Every year in September one of the biggest film festivals takes place: the Toronto International Film Festival (TIFF). The festival screens film premieres from all over the world, including of course The Netherlands. The CNBPA invited two Dutch filmmakers to talk about their work and show bits and pieces of their film premieres at TIFF. Two very different films, documentary and drama, show the insights of immigration in The Netherlands.
Register now! Tickets include drinks and snacks, provided by our generous sponsor Investigation Counsel PC
6:00 pm: Start
6:30 pm: First speaker, Director Alex Pitstra
Alex Pitstra was nominated for the Golden Calf of Best Script and is known for Die Welt (2013). He is at TIFF in Toronto for the North-American premiere of his movie Bezness as Usual.
Alex will tell us more about his journey while making this documentary, meeting his father, and the cultural differences between him and his Tunisian family.
7:00 pm: Second speaker, Director Mijke de Jong
Mijke de Jong was awarded with the Golden Calf for Best Director and Crystal Bear for Best Film, and nominated for the Golden Calf for Best Television Drama. De Jong is known for Van God Los, Tussenstand (2007), Het zusje van Katia (2008), and Bluebird (2004). Mijke is at TIFF in Toronto for the World premiere of the movie Layla M.
Mijke de Jong will talk about her experience directing this drama that involves sensitive subjects like the Islam and terrorism. The official Dutch premiere will be November 17, 2016. Layla M. is part of the TIFF Platform-program where twelve selected movies compete for the prize of $25,000.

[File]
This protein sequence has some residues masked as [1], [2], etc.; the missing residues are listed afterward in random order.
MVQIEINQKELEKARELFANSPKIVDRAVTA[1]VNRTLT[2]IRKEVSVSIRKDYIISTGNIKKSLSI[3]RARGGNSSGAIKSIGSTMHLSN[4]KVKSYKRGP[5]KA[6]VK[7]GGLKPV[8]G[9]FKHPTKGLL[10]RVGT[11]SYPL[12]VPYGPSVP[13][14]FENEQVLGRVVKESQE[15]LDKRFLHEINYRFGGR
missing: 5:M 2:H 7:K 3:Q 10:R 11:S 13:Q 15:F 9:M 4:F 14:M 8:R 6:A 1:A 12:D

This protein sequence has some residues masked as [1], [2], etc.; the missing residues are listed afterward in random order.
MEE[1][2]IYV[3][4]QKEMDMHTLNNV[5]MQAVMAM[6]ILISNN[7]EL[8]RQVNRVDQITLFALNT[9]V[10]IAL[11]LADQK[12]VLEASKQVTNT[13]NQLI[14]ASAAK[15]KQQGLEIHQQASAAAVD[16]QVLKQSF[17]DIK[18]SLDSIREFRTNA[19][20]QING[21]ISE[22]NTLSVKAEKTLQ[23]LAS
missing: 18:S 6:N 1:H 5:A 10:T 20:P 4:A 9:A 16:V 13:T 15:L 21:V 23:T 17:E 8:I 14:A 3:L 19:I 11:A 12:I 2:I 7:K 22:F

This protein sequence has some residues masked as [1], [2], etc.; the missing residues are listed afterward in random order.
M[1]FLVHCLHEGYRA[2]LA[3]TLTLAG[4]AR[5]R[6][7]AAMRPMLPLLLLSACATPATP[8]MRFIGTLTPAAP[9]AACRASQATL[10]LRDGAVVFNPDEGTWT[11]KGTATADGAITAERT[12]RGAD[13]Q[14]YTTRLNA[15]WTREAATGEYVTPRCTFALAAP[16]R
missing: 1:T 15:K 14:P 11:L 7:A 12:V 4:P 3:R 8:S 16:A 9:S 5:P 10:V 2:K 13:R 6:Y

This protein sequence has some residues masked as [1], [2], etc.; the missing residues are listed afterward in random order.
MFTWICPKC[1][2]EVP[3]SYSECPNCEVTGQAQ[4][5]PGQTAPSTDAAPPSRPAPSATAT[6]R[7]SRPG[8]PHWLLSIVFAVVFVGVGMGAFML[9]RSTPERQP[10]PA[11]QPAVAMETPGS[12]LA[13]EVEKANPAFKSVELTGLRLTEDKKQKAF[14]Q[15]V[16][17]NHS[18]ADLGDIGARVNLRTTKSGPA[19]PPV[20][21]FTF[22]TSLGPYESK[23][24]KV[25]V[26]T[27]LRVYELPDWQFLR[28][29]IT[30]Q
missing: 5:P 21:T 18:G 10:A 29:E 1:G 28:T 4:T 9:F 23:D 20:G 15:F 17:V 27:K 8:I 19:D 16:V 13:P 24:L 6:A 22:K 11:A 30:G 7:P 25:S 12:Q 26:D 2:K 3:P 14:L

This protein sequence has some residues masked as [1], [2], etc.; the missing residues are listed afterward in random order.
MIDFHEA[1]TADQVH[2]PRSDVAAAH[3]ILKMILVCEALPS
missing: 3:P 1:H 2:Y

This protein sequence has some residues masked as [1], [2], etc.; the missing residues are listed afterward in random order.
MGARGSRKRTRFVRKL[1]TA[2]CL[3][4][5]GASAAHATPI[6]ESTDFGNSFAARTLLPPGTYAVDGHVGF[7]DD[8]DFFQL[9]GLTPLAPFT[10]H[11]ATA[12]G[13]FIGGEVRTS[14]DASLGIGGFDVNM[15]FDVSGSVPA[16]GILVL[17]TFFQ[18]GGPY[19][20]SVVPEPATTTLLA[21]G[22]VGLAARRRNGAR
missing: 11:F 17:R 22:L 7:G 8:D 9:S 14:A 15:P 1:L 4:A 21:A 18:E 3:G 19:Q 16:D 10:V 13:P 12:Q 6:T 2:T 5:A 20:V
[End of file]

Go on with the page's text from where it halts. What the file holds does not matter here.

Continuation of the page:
More on Bezness as usual
During the rise of mass tourism in the 1970s, young Tunisian men from poor families made it their business — or “bezness” — to romance women visiting from Europe. Among the children born from these relationships was filmmaker Alex Pitstra, who was raised by his mother in Holland and scarcely knew his father in Tunisia. In Bezness as Usual, Pitstra attempts to reconnect with his father and navigate the differences in their cultural attitudes and economic opportunities.
More on Layla M.
Radicalized by her adopted country’s anti-Muslim measures, a Dutch-Moroccan teenager (Nora El Koussour) marries a devout jihadist and leaves Amsterdam to join an Islamist cell in the Middle East. Layla encounters a world that nurtures her ideas initially, but finally confronts her with an impossible choice. She discovers that her new community has its own restrictions and prejudices.